Well, I actually came from where you did in that I had the Minolta SRT 200 (and still do) and had missed all the manual features in my trip through the digital world. At the time I got my K10d, I don't think Sony was making a dSLR, yet, and I am not sure it would work with the old Minolta mount anyway.

I do have to say that I love the K10d, and it is very similar to my old Minolta with just a few more features. Coming from a brief stint with P&S digital, I also grew to love the ability to change ISO on the fly and the K10d has given me the nice ability to change the aperture and shutter speed easily, which is what I had missed. I've also grown to appreciate the aperture priority and auto-exposure modes, which are useful when I need a quick shot, while the manual mode works well when I need really quick shots (and can hold the exposure constant).

I also know I'd love the K20d, and from what I've seen, it is quite a nice step up in quality from the K10d, which is saying a lot because the K10d is quite good (and I'll probably hold out until the K30 before I upgrade again)
02-18-2009, 10:08 AM   #22
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More lens advice

I agree with the poster above and wait a bit. Shoot and get used to you new camera. (And congratulations on a great purchase) After a couple of months of shooting you will have a better idea of what to get next. Pentax is famous for it's stellar primes, and of course there are other manufacturers that make good glass for K mount also, Tamron, Sigma and Tokina come immediately to mind. The 18-55 II is a good lens, especially for a 'kit' lens, and will give you some great shots. If you give yourself some time you will know better if you want wider, longer, faster, another zoom or perhaps a prime etc. Once you figure out what you most want next, then is the time to start looking at particular lenses. One of the best things about owning Pentax is that even the old screwmount lenses, with the addition of an inexpensive adapter, are fully compatible with your K10D. There are literally hundreds of options out there, especially between 300mm and 20mm. With the added benefit that they all can take advantage of the in-camera shake reduction. Some at VERY good prices.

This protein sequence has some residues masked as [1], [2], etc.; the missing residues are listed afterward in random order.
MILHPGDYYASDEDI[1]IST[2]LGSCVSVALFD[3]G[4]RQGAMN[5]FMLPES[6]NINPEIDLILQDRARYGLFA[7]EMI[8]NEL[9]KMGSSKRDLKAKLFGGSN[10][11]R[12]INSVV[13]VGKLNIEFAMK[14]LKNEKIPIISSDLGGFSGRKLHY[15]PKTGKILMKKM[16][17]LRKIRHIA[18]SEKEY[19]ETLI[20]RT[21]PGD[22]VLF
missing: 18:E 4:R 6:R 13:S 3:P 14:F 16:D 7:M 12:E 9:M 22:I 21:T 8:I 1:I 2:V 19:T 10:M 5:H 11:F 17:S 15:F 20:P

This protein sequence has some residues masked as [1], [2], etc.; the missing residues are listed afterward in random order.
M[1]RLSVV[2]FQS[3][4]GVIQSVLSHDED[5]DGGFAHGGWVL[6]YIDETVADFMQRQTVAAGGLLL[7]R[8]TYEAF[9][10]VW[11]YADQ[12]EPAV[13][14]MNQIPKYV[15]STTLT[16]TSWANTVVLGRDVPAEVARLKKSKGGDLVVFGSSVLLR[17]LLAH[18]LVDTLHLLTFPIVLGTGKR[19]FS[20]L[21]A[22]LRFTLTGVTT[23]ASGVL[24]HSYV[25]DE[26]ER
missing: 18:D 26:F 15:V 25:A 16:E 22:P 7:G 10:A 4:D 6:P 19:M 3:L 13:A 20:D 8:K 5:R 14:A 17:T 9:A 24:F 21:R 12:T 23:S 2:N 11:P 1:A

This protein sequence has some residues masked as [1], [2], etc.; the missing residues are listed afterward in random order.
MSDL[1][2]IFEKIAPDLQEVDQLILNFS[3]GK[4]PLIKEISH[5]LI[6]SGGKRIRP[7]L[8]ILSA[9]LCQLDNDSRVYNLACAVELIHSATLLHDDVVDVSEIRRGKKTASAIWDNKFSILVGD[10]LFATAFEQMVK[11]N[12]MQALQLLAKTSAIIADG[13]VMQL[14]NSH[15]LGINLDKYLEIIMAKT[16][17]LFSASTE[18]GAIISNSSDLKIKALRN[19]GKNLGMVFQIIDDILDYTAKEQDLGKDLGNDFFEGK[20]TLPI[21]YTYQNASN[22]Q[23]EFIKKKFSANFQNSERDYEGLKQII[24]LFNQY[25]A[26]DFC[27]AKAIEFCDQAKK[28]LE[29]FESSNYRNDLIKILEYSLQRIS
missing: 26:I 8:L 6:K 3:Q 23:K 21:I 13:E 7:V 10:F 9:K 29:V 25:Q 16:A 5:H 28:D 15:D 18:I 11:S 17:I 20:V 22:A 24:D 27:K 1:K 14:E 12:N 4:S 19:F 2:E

NaCl(if you shoot for a while you will better know what you want)H2O
02-19-2009, 08:05 AM   #23
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I wonder how many of us go from the Minolta SRT 200 to the K10D, or other Pentax.

From what I read, the Minolta manual lenses can't be used on the Sony, so I don't feel bad about not being able to convince myself to get one instead (only because then I would not need new lenses. I have wanted the K10D since I first read about it).

So, emalvik, when do you use the SRT and when do you use the K10D? I definitely don't want to get rid of the Minolta, and expect over time I will see which is better for what kind of shot, but I am curious about what other people think, especially those with the same cameras.

I also have a question about batteries. I saw some very cheap on ebay, but does anyone know of they are any good? I know there is an issue in general with off-name batteries from China, but are there any that people have found work fine, without exploding or leaking or dying after a week?

02-19-2009, 08:46 AM   #24
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Ironically I just dusted off my old Minolta SRT 200 just this morning before I read this post. I bought it in the late '70s and have taken numerous pictures with it mostly in slides. Upgraded to a Pentax SF-1 in the late '80s and recently took the splurge into digital photography with the acquisition of a K200d.

Though the metering seemed to still work on the Minolta, I too would like to know where one can get a replacement battery for it.
02-19-2009, 09:03 AM   #25